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I need to solve $3x^2 + 6x +1 \equiv 0 \pmod {19}$

I saw the same problem here -

Solving the congruence $3x^2 + 6x + 1 \equiv 0 \pmod {19}$

but didn't understand how he got to the conclusion

$x(x+2) \equiv 6 \pmod {19}$

and anyway im trying to solve it how we learned in class -

multiply both sides and the modulo by $4a$ then solve the two equations

$y^2 \equiv b^2 -4ac \pmod {4an}$

$2ax + b \equiv y \pmod {4an}$

so I tried multiplying the hole thing by $4a$ , that is $4 \times 3$

and got to $(2 \times 3x + 6)^2 \equiv 36 -4 \times 3 \pmod {19 \times 4 \times 3}$

now I am stuck . any help will be appreciated

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    $\begingroup$ $3x^2+6x+1\equiv 3x^2+6x-18\equiv 0\stackrel{:3}\iff x(x+2)\equiv 6\pmod{\! 19}$ $\endgroup$ – user26486 Jun 23 '15 at 18:15
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In general, you can always complete the square after multiplying both sides by $4a$:

$$ax^2+bx+c\equiv 0\stackrel{\cdot 4a}\iff (2ax+b)^2\equiv b^2-4ac\pmod{\! p}$$

$$3x^2+6x+1\equiv 0\stackrel{\cdot 4\cdot 3}\iff (6x+6)^2\equiv 24\equiv 5\pmod{\! 19}$$

$$\left(\frac{5}{19}\right)=\left(\frac{19}{5}\right)=\left(\frac{2^2}{5}\right)=1$$

Squaring $\pm 1,\pm 2,\ldots, \pm 9$ is straightforward and quick, to find a square root of $5$ mod $19$.

As Jack explained, $\pm a^{(p+1)/4}$ are the square roots (if they exist) of $a$ mod $p$ ($p=4k-1$).

$$\pm 5^{(19+1)/4}\equiv \pm5^5\equiv\pm 9\pmod{\! 19}$$

So $6x+6\equiv \pm 9\pmod{\! 19}$, i.e. $x\equiv \{7,10\}\pmod{\! 19}$.

Quadratic formula exists for congruences too, and is straightforward to prove (multiply by $4a$, like above):

If $a\not\equiv 0$ with $p$ odd prime and $b^2-4ac\equiv z^2\pmod{\! p}$, then

$$ax^2+bx+c\equiv 0\iff x\equiv \frac{-b\pm z}{2a}\pmod{\! p}$$

When solving quadratic congruences, the biggest problem is finding such $z$. You can either use brute-force by squaring $\pm 1,\pm 2,\ldots, \pm \frac{p-1}{2}$ (only nine squarings in this case) or use more advanced methods, such as Tonelli-Shanks algorithm (as used in the above simple case of $p\equiv 3\pmod{\! 4}$) or Cipolla's algorithm.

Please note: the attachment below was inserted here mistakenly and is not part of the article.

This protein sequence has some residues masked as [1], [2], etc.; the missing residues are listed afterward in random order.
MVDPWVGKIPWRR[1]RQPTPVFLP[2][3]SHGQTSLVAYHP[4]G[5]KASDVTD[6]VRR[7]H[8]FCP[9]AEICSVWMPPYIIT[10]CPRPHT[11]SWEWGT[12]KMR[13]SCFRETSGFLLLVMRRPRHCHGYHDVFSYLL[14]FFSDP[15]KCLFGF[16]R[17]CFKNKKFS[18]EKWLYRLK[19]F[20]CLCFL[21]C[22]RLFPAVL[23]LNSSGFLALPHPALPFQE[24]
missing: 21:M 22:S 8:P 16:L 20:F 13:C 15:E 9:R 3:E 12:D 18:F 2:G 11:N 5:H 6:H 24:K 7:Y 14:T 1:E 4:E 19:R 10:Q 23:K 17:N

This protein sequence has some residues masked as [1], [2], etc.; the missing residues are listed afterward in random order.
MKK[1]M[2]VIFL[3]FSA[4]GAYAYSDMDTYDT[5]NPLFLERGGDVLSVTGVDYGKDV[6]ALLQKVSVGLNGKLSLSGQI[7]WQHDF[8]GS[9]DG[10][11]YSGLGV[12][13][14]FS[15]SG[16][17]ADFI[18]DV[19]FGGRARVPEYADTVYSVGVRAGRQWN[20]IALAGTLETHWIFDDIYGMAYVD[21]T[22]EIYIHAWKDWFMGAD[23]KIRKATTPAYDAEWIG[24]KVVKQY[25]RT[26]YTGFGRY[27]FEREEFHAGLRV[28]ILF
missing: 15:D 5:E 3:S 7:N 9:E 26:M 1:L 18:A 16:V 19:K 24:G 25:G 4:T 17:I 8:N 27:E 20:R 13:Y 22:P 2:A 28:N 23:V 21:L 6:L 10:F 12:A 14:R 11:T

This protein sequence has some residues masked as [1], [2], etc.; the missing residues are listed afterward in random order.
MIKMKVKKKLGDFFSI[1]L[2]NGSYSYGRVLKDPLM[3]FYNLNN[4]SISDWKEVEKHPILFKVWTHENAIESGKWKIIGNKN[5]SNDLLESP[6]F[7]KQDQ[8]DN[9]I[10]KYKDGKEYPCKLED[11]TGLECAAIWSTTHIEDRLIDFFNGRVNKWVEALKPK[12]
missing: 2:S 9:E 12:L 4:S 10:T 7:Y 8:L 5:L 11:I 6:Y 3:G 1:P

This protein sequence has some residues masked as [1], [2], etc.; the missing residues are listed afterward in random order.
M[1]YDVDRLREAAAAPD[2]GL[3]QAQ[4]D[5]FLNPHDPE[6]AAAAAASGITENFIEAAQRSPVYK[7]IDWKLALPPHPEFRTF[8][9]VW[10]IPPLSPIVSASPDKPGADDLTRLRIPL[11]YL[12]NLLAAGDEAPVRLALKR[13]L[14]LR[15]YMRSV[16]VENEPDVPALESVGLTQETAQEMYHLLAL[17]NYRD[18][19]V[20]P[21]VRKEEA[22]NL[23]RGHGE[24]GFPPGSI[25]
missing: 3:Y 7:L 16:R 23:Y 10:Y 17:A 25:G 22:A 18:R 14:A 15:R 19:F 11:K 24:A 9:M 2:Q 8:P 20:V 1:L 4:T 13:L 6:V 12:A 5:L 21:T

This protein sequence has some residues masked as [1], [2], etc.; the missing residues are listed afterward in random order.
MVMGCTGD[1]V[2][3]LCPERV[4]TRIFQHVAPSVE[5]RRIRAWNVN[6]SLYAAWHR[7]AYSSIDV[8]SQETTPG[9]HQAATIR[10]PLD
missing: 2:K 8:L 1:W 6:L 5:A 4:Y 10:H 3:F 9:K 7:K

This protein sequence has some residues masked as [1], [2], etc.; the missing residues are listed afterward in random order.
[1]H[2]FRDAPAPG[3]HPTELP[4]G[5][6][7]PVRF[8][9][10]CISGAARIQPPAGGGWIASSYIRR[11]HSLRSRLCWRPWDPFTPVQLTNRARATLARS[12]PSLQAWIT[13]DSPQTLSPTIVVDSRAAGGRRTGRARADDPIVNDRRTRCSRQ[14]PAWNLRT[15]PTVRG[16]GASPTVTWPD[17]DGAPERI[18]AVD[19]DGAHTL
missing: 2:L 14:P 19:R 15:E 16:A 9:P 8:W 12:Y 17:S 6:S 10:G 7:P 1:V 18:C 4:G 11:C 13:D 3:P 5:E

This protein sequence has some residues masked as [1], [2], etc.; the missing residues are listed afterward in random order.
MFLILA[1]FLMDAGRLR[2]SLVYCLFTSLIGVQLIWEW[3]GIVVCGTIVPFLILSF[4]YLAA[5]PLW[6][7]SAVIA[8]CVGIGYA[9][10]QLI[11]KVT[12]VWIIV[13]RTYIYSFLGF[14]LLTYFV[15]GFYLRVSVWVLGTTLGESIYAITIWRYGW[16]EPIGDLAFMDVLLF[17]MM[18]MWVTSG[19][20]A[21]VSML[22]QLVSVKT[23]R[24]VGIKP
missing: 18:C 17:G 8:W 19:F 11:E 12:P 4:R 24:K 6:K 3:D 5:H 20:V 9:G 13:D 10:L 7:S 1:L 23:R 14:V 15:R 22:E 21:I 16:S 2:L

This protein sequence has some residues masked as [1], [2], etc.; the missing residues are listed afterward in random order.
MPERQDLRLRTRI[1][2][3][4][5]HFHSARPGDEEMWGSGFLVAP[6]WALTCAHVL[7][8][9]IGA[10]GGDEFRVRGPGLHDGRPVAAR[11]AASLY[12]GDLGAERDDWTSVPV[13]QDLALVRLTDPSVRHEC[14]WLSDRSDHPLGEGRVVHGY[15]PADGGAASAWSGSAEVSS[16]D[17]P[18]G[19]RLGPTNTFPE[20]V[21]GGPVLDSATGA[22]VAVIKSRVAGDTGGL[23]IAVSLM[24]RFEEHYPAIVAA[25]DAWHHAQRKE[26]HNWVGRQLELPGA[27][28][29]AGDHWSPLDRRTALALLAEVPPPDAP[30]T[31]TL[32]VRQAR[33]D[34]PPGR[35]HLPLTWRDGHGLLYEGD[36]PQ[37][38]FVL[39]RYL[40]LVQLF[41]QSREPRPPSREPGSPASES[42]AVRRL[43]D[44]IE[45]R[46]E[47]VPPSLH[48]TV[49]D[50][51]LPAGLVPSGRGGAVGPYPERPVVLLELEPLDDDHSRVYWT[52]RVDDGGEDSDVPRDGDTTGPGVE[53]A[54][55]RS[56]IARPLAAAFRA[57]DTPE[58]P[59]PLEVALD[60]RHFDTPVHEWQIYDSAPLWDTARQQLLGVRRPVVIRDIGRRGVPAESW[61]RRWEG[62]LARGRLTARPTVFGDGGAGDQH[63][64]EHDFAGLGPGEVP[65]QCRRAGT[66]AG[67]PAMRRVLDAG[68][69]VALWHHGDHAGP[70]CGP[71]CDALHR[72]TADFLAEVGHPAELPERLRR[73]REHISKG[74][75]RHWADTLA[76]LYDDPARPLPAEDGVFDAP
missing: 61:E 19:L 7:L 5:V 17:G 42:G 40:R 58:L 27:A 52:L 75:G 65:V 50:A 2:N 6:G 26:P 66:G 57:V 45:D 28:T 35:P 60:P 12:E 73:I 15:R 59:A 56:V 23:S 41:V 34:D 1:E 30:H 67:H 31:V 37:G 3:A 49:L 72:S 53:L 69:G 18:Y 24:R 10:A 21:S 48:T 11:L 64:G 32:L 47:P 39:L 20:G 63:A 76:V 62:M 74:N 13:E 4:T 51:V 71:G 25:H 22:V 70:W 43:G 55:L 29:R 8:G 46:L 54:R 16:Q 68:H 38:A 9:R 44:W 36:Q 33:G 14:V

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That is equivalent to: $$ 3x^2+6x+39\equiv 0\pmod{19} $$ or to: $$ x^2+2x+13\equiv 0\pmod{19} $$ or to: $$ (x+1)^2 \equiv 7\pmod{19}. $$ Since $\left(\frac{7}{19}\right)=-\left(\frac{5}{7}\right)=-\left(\frac{2}{5}\right)=+1$ and $19$ is a prime of the form $4k-1$, a square root of $7$ is given by $$ 7^{\frac{19+1}{4}}\equiv 7^{5}\equiv 11\pmod{19} $$ and the solutions are $x+1\equiv \pm 11\pmod{19}$, or $x\in\{7,10\}\pmod{19}$.

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  • $\begingroup$ can you please explain how you got from 19 is a prime of the form 4k-1 to $7^{(19+1)\4} $ as the square root? $\endgroup$ – user2993422 Jun 23 '15 at 21:24
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    $\begingroup$ @user2993422: It is a well-known result. If $p\equiv -1\pmod{4}$ and $a$ is a quadratic residue $\pmod{p}$, then: $$\left(a^{\frac{p+1}{4}}\right)^2 = a^{\frac{p+1}{2}} = a\cdot\left(\frac{a}{p}\right)=a,$$ proving that $a^{\frac{p+1}{4}}$ is a square root of $a$. $\endgroup$ – Jack D'Aurizio Jun 23 '15 at 21:26
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    $\begingroup$ It is a basic case of the Tonelli-Shanks algorithm for square root extraction in finite fields. $\endgroup$ – Jack D'Aurizio Jun 23 '15 at 21:29

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